You Need To Understand Which Debts Survive Bankruptcy.
Remember this: not all debts are treated equally. And how your various debts will be treated is critical in figuring out the benefits of a potential bankruptcy filing. Some can be wiped out. Some must be paid in bankruptcy. And some simply survive.
You may need to understand the definition of you different types of debts, first.
Here’s a breakdown regarding the treatment of each type of debt:
Secured debts have rights with regards to any asset you pledged as collateral. A few of the most common voluntary liens:
- Car Loans (secured by the car);
- Mortgages/Deeds of Trust (secured by a home/investment property); and
- Equipment Loans (secured by the equipment).
This means that although you may be able to avoid your personal obligation to pay on such debt, the creditor can still force the sale of the collateral, and use the proceeds to pay off the debt. So long as the value of the collateral is equal to, or greater than the amount owed to the secured creditor, that creditor is fully protected. And if a debtor wants to keep the collateral (i.e. to prevent a foreclosure or repossession), he or she is going to need to make payments to the secured creditor. In bankruptcy however, a debtor can often modify the loan terms on the secured debt, so as to make the payments more affordable. But it is important to understand which debts survive bankruptcy, and secured debts often do, because the debtor wishes to retain that property.
Priority creditors are unsecured and therefore, unlike secured creditors, do not have any rights in any collateral. But most often these are debts survive bankruptcy. The bankruptcy code has laid out certain debts that have priority over other general unsecured debts. Such debts are considered “priority” or simply deemed “non-dischargeable.” This means they cannot be discharged or through bankruptcy. They must ultimately be paid. In certain instances (such as chapter 13), they must actually be paid during the course of the bankruptcy filing. One key benefit of a bankruptcy filing is that it often allow for these debts to be paid in fixed amounts over the duration of a chapter 13 plan (want to understand the difference between chapter 13 and chapter 7?). Some of the most common types of debts falling in this category include:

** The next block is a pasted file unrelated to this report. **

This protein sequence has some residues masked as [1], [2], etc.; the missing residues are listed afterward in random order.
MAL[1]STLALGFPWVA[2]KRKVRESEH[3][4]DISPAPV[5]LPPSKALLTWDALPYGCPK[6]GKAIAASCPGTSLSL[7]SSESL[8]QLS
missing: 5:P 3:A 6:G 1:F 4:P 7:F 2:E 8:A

- recent tax debt,
- unpaid wages owed to employees,
- spousal support, and
- child support.
- student loans (though these need not be repaid within the 5 years)
Non-Priority Debts (i.e. General Unsecured Debts)
These debts are considered your run-of-the-mill obligations. In general they include debts like:
- credit card balances,
- personal loans,
- medical debts, and
- lawsuit judgments (as long as the judgment has not attached to any property).
No collateral has been pledged to secure these debts, and the bankruptcy code generally does not consider them priority or non-dischargeable. As a general rule, some or all of these debts can often be discharged (i.e. the debtor does not need to pay them). If a debtor has a moderate to significant amount of general unsecured debt, bankruptcy can be quite beneficial.
Often times a debtor will need some level of assistance to figure out the classification of his or her various debts. This analysis will then help the debtor weigh whether filing bankruptcy is advisable. As always, we recommend you obtain advise from a qualified bankruptcy attorney.